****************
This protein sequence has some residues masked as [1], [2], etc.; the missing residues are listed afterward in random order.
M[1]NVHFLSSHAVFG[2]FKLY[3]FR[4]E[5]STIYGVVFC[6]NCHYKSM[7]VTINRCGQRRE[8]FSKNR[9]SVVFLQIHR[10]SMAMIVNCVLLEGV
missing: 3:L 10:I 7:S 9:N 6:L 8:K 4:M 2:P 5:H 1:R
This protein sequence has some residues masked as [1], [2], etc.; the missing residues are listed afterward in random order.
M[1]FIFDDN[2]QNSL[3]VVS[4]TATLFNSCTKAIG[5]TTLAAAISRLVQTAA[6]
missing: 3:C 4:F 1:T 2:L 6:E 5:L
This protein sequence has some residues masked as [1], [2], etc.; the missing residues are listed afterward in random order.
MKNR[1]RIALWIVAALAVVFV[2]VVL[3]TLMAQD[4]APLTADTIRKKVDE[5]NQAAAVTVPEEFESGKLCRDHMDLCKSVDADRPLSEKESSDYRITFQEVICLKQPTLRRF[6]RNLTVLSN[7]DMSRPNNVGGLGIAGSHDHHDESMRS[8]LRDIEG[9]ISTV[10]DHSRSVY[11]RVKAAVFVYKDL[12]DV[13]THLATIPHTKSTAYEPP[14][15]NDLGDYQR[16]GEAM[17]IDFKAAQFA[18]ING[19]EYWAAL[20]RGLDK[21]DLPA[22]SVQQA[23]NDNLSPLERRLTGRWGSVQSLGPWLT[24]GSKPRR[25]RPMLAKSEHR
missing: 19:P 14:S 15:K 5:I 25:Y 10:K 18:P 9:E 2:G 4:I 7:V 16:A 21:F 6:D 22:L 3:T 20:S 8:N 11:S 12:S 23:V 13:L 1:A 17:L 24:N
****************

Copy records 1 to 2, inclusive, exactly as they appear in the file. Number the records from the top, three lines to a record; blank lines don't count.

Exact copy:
This protein sequence has some residues masked as [1], [2], etc.; the missing residues are listed afterward in random order.
M[1]NVHFLSSHAVFG[2]FKLY[3]FR[4]E[5]STIYGVVFC[6]NCHYKSM[7]VTINRCGQRRE[8]FSKNR[9]SVVFLQIHR[10]SMAMIVNCVLLEGV
missing: 3:L 10:I 7:S 9:N 6:L 8:K 4:M 2:P 5:H 1:R
This protein sequence has some residues masked as [1], [2], etc.; the missing residues are listed afterward in random order.
M[1]FIFDDN[2]QNSL[3]VVS[4]TATLFNSCTKAIG[5]TTLAAAISRLVQTAA[6]
missing: 3:C 4:F 1:T 2:L 6:E 5:L